2. Lloyd Alexander also wrote Time Cat, a fantasy for children, and ISFDB lists a number of other non-series books of which I am sure at least some qualify as genre.

  3. (11) The Prydain Chronicles are definitely not Lloyd Alexander’s only genre work; without descending into my poorly sorted basement library, I can immediately pull off my shelves such books as The Wizard In The Tree, Time Cat, and The Town Cats and Other Stories, and there are more.

  4. I don’t know about her fantasy /sf credits but Olivia Colman was also born on January 30,1974.

  5. (4) There’s an episode of “Love, Death, and Robots” about an astronaut who gets separated from the satellite she’s trying to repair. It lost me when she unclipped one safety line before attaching the other one–I just spent the rest of the story thinking “no one would do that.” Maybe if they had framed it differently: Sturgeon’s “Killdozer” has some great bits with people talking about dumb stuff they had done.

    It’s not as though people never do stupid things, but I like it better when they do them for interesting reasons.

  6. @Martin Wooster: Ms Colman appears in the Doctor Who episode ‘The Elevenh Hour’, Matt Smith’s first story. She’s also regularly pitched by fans (with decreasing likelihood) as a future Doctor).

  7. It’s just a jump to the left,
    and the a step to the file.
    Put your hands on your hip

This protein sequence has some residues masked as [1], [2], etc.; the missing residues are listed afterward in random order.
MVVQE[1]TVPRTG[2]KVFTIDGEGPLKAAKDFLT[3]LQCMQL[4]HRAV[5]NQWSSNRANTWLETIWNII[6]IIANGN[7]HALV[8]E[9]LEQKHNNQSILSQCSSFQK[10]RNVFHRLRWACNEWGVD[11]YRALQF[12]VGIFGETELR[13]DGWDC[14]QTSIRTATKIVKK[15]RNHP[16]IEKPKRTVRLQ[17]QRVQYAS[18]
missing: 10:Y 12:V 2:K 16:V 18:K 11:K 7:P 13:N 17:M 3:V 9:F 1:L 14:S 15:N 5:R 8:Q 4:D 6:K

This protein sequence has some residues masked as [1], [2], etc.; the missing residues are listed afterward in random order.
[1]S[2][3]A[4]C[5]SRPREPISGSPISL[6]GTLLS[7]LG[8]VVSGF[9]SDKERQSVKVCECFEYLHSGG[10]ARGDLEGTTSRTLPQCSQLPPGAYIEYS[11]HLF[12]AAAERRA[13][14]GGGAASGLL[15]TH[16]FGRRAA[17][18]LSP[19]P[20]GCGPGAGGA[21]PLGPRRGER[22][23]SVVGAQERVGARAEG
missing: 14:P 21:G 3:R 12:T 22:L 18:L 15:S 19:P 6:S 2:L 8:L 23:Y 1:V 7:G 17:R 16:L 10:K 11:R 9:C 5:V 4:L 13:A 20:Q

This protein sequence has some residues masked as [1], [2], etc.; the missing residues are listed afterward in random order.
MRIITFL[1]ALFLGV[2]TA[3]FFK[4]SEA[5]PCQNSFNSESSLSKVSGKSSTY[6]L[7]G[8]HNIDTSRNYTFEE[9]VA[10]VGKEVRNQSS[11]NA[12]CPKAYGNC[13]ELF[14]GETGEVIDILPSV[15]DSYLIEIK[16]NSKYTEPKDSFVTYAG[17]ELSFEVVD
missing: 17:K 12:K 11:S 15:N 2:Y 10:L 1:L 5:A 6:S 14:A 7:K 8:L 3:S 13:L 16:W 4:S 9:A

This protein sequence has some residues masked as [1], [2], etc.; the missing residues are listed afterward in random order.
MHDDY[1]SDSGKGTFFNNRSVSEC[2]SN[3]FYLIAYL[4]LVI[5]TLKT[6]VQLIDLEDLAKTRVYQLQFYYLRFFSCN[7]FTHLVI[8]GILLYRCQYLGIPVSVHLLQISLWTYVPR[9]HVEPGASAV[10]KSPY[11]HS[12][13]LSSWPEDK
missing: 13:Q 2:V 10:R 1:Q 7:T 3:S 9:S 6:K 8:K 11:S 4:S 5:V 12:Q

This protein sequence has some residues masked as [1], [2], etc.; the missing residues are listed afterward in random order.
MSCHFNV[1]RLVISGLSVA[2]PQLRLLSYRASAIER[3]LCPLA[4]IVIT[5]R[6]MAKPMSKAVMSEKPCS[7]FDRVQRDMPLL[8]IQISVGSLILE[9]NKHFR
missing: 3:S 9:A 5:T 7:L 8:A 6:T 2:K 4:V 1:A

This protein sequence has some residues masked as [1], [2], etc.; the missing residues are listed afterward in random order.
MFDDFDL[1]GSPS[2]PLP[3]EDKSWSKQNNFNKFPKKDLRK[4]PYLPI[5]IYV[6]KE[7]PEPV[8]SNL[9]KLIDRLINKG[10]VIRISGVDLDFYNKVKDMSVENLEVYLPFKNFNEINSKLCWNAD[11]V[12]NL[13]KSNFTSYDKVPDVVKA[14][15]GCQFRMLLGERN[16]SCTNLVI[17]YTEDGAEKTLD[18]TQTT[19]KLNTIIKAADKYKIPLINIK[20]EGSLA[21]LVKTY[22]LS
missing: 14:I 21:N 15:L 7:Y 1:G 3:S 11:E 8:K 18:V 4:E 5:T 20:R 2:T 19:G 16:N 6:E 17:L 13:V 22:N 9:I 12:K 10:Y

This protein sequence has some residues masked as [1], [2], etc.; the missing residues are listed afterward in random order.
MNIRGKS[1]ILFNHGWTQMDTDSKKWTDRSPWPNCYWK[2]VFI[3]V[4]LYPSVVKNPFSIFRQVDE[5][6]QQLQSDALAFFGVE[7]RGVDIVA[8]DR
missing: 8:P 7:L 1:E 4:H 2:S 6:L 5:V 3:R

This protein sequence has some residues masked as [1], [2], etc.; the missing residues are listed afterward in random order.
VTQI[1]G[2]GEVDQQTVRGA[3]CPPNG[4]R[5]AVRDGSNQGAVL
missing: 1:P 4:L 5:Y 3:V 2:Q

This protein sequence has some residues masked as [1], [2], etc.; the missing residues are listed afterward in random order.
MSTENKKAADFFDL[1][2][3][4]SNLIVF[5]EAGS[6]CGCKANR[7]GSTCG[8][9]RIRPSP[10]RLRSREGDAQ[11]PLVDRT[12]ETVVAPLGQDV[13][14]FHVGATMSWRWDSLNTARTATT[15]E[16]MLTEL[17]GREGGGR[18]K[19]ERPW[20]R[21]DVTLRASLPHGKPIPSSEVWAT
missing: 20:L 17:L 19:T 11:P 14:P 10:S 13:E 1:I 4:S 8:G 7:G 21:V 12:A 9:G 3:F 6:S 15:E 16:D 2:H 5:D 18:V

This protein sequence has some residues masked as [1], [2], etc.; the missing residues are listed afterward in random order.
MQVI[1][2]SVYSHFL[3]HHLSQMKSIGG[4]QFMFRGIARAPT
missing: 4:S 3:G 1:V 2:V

Bring your knees in tight.
    But it is the plotted truth
    That really drives you insane
    Let’s scroll the pixel again!
    Let’s scroll the pixel again!

  8. (10) I was going to say that I read “Barrayar” with that cover. But while I preordered it, I needed up reading it when it was serialized in Analog because I was so eager to read it. So I think I just read the last quarter in the paperback because it came out before the serialization was completed in Analog.

    “Shopping.”

  9. Anne Marble says I was going to say that I read “Barrayar” with that cover. But while I preordered it, I needed up reading it when it was serialized in Analog because I was so eager to read it. So I think I just read the last quarter in the paperback because it came out before the serialization was completed in Analog.

    “Shopping.”

    I as a rule do the cover of the first periodical that the story was first serialised in which would’ve been Analog but I really, really like that Baen cover. Stephen Hickman was the artist who won a Hugo at ConAdian for his Space Fantasy Commemorative Stamp Booklet.

    Oh and shopping is good. That’s how I ended up with an entire window shelf’s worth of gnomlins (plus two extra for my PCPs children) and an original statue of Neil Gaiman’s Death.

  10. Patrick Morris Miller wrote: “As Ghu is my witness, I thought pixels could scroll.”

    Nice.

    Give it to me pixelled, Doctor, I can scroll it!

  11. Meredith moment: Poul Anderson’s Three Hearts and Three Lions is available from the usual suspects for a buck ninety nine as a novel. I see this nominated at Noreascon 4 for Retro Hugo as a novella. Is that the same work?

  12. That Barrayar cover would be great except for one thing:

    Cordelia is a redhead.

    Couldn’t Baen have fixed that? 🙂

  13. @Jon Meltzer

    I was never sure if it was supposed to be Cordelia or Drou. But a shopping bag would have clinched it.